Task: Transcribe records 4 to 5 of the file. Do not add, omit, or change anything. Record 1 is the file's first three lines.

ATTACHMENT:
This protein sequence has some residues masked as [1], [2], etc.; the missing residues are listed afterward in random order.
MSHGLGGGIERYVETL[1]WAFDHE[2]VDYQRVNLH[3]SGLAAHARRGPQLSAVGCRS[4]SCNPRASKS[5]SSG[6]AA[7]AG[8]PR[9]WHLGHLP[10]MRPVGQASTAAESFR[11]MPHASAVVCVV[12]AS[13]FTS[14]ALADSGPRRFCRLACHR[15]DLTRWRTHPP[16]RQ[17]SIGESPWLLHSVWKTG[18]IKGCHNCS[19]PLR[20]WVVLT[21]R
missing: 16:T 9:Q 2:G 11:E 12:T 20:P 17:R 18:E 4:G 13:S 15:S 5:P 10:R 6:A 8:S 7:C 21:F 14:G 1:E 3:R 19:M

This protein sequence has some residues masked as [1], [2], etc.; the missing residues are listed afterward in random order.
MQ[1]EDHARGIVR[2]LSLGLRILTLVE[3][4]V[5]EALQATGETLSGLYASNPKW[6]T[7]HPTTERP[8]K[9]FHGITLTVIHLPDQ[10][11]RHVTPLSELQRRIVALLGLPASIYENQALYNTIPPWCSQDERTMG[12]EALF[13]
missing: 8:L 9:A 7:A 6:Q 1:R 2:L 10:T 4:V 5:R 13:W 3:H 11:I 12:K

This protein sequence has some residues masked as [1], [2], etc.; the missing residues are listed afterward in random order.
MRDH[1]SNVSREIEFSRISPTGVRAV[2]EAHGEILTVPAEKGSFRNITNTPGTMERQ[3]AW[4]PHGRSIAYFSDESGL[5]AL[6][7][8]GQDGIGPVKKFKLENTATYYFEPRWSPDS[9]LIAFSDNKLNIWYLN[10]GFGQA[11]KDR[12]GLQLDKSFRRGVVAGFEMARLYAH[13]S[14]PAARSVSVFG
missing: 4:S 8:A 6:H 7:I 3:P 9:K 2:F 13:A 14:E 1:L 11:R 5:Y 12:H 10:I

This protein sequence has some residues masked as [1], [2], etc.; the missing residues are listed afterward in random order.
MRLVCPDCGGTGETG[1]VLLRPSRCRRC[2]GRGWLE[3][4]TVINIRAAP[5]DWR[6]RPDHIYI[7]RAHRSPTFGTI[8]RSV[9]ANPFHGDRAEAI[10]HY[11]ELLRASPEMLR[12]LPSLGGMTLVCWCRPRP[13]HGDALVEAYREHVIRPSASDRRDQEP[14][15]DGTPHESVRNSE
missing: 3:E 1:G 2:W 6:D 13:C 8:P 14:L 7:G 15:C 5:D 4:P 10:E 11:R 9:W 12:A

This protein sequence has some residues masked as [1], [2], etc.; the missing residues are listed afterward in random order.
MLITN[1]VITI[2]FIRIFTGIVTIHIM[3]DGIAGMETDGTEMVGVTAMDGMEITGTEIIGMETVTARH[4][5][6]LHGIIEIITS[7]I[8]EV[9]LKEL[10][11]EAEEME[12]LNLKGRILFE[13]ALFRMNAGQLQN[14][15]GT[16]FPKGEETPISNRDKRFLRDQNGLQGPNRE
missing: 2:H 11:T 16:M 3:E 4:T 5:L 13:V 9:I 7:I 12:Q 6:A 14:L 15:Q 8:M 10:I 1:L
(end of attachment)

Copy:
This protein sequence has some residues masked as [1], [2], etc.; the missing residues are listed afterward in random order.
MRLVCPDCGGTGETG[1]VLLRPSRCRRC[2]GRGWLE[3][4]TVINIRAAP[5]DWR[6]RPDHIYI[7]RAHRSPTFGTI[8]RSV[9]ANPFHGDRAEAI[10]HY[11]ELLRASPEMLR[12]LPSLGGMTLVCWCRPRP[13]HGDALVEAYREHVIRPSASDRRDQEP[14][15]DGTPHESVRNSE
missing: 3:E 1:G 2:W 6:D 13:C 8:P 14:L 7:G 15:C 5:D 4:P 10:E 11:R 9:W 12:A

This protein sequence has some residues masked as [1], [2], etc.; the missing residues are listed afterward in random order.
MLITN[1]VITI[2]FIRIFTGIVTIHIM[3]DGIAGMETDGTEMVGVTAMDGMEITGTEIIGMETVTARH[4][5][6]LHGIIEIITS[7]I[8]EV[9]LKEL[10][11]EAEEME[12]LNLKGRILFE[13]ALFRMNAGQLQN[14][15]GT[16]FPKGEETPISNRDKRFLRDQNGLQGPNRE
missing: 2:H 11:T 16:M 3:E 4:T 5:L 13:V 9:I 7:I 12:Q 6:A 14:L 15:Q 8:M 10:I 1:L